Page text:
Fruit and Veg Bags – These are mesh bags or cloth of varying sizes, with or without draw strings, which take the place of those thin clear plastic produce bags provided by fruit and veg shops as well as the produce area of supermarkets. The idea is they are light and you can see through the mesh ones at least, you place the fruit/veg you want in them and they can be weighed up as they are or the produce can be removed prior to weighing if you prefer.

You can make them yourself from muslin cloth if you have the skills, but they are now also starting to appear commercially on line and in shops like Howards Storage World.

Utensils

When you eat out in the food court, they always give you disposable cutlery (including chopsticks) which then wind up in the bin after the meal. While it is possible to buy special cutlery which nests together to save room or folds up or whatever, we just grabbed stuff straight out of our cutlery drawer. The only specialised bit of kit we had to buy in was two stainless steel straws (to replace plastic ones) and the cleaning brush which came with them.

We have two knives, spoons, forks; four chopsticks and a teaspoon as well as the stainless steel straws, all wrapped up in a folded tea towel. The tea towel is a bit of a pain, the utensils easily fall out of it, but Linda is going to make a utensil roll, similar to the things people used to keep their knitting needles or crochet hooks in, to hold our utensils.

In terms of the straws, we do use them sometimes, but when ordering drinks I just ask for no plastic drink cover and no straw, they are usually pretty good about it. We then drink directly from the cup without using a straw at all. It just depends on your preference.

Fabric

To replace the usual paper products provided with just about any takeaway meal and for general clean up duties we have included two hand towels, two face washers and two handkerchiefs. The hand towels are used to replace paper napkins to keep food out of the lap as well as seeing duty as hand wipers.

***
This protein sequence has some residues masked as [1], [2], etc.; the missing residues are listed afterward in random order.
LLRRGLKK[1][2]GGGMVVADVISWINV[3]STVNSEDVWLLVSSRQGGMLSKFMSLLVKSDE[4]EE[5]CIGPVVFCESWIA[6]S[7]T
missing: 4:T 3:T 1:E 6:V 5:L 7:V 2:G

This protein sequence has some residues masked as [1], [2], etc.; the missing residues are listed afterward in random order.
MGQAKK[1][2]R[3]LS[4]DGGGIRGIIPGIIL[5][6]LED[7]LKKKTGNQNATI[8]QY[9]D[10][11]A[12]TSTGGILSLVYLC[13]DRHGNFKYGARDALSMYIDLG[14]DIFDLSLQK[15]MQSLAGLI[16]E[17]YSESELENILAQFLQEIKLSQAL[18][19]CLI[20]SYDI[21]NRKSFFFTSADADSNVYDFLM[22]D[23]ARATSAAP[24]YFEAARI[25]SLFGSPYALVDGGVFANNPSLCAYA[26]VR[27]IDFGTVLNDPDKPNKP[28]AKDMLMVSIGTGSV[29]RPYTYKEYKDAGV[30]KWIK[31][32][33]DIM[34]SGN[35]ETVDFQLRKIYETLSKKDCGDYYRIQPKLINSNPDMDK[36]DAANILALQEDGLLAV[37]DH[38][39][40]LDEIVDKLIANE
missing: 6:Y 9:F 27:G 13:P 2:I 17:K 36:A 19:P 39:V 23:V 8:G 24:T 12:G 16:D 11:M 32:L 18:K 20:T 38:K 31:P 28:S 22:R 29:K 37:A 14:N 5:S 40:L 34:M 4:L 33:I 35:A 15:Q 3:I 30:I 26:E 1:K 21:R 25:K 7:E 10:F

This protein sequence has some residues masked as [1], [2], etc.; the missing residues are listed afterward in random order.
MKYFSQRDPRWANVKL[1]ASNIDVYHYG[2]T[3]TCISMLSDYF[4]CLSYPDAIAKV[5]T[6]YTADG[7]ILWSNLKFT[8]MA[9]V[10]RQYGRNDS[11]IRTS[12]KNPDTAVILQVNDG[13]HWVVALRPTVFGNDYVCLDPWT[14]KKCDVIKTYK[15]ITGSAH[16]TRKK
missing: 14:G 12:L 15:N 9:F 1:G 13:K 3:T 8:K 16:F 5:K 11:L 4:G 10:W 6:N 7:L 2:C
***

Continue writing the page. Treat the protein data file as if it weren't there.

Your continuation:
Bags

We are still experimenting with the outer bag which holds everything together. It is basically a trade-off between being big enough to hold everything and strong enough to stand up to the repeated use without being too heavy before you even start loading it up. We have settled on a cotton bag from a bookshop which seems to work pretty well so far.

There are also two cotton shopping bags in the go-bag and a couple of re-usable plastic bags which fold up into almost nothing and are very light to carry. They enable us to refuse those single use plastic shopping bags provided almost everywhere you buy stuff. Alternatively we just carry the merchandise if there is not too much.

Within the last week or so we went in towards town on a bit of an expedition by public transport and took the go bag with us. It was pretty much of a success, reducing the amount of disposable plastic we picked up to almost zero. We did not use everything in the bag and so, depending on where you are going and what you are doing, you might not want to have all items in there for very outing. For us it have proved to be well worth the effort of putting it together and bringing it along!